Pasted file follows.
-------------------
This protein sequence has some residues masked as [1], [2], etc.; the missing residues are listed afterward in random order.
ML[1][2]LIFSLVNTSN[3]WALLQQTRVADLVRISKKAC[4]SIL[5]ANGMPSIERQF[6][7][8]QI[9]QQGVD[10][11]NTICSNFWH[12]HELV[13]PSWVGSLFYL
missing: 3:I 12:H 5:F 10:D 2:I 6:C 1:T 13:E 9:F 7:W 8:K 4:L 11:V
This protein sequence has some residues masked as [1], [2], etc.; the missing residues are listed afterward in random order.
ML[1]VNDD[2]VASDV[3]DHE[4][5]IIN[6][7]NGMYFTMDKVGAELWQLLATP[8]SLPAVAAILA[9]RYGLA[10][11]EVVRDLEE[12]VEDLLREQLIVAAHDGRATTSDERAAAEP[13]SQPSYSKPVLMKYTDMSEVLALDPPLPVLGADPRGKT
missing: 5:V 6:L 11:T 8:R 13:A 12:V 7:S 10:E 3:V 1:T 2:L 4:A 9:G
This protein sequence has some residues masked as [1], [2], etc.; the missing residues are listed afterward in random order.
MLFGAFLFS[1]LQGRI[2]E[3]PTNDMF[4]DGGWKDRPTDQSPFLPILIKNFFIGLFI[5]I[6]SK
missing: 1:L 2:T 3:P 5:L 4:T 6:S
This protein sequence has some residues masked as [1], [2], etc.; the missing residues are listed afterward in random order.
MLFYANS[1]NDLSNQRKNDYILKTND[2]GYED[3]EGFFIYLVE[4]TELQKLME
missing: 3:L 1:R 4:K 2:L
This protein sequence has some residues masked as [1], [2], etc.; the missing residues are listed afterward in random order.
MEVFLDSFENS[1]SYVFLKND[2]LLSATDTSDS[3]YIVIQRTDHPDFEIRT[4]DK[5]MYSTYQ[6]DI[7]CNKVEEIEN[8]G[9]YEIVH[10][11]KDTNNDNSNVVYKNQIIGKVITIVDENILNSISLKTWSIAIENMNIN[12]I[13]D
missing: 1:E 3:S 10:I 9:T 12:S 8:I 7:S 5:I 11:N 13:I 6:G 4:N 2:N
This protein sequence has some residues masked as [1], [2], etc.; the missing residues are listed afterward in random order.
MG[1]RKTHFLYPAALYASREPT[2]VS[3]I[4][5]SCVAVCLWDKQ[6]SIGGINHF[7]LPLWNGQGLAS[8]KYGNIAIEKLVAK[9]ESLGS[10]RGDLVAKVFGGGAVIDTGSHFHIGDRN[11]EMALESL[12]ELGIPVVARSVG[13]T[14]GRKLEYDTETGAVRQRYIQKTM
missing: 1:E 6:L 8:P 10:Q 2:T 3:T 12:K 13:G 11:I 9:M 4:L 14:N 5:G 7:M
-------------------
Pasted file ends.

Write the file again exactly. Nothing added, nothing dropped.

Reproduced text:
This protein sequence has some residues masked as [1], [2], etc.; the missing residues are listed afterward in random order.
ML[1][2]LIFSLVNTSN[3]WALLQQTRVADLVRISKKAC[4]SIL[5]ANGMPSIERQF[6][7][8]QI[9]QQGVD[10][11]NTICSNFWH[12]HELV[13]PSWVGSLFYL
missing: 3:I 12:H 5:F 10:D 2:I 6:C 1:T 13:E 9:F 7:W 8:K 4:L 11:V
This protein sequence has some residues masked as [1], [2], etc.; the missing residues are listed afterward in random order.
ML[1]VNDD[2]VASDV[3]DHE[4][5]IIN[6][7]NGMYFTMDKVGAELWQLLATP[8]SLPAVAAILA[9]RYGLA[10][11]EVVRDLEE[12]VEDLLREQLIVAAHDGRATTSDERAAAEP[13]SQPSYSKPVLMKYTDMSEVLALDPPLPVLGADPRGKT
missing: 5:V 6:L 11:T 8:R 13:A 12:V 7:S 10:E 3:V 1:T 2:L 4:A 9:G
This protein sequence has some residues masked as [1], [2], etc.; the missing residues are listed afterward in random order.
MLFGAFLFS[1]LQGRI[2]E[3]PTNDMF[4]DGGWKDRPTDQSPFLPILIKNFFIGLFI[5]I[6]SK
missing: 1:L 2:T 3:P 5:L 4:T 6:S
This protein sequence has some residues masked as [1], [2], etc.; the missing residues are listed afterward in random order.
MLFYANS[1]NDLSNQRKNDYILKTND[2]GYED[3]EGFFIYLVE[4]TELQKLME
missing: 3:L 1:R 4:K 2:L
This protein sequence has some residues masked as [1], [2], etc.; the missing residues are listed afterward in random order.
MEVFLDSFENS[1]SYVFLKND[2]LLSATDTSDS[3]YIVIQRTDHPDFEIRT[4]DK[5]MYSTYQ[6]DI[7]CNKVEEIEN[8]G[9]YEIVH[10][11]KDTNNDNSNVVYKNQIIGKVITIVDENILNSISLKTWSIAIENMNIN[12]I[13]D
missing: 1:E 3:S 10:I 9:T 12:S 8:I 7:S 5:I 11:N 13:I 6:G 4:N 2:N
This protein sequence has some residues masked as [1], [2], etc.; the missing residues are listed afterward in random order.
MG[1]RKTHFLYPAALYASREPT[2]VS[3]I[4][5]SCVAVCLWDKQ[6]SIGGINHF[7]LPLWNGQGLAS[8]KYGNIAIEKLVAK[9]ESLGS[10]RGDLVAKVFGGGAVIDTGSHFHIGDRN[11]EMALESL[12]ELGIPVVARSVG[13]T[14]GRKLEYDTETGAVRQRYIQKTM
missing: 1:E 6:L 8:P 10:Q 2:T 3:T 12:K 13:G 11:I 9:M 4:L 14:N 5:G 7:M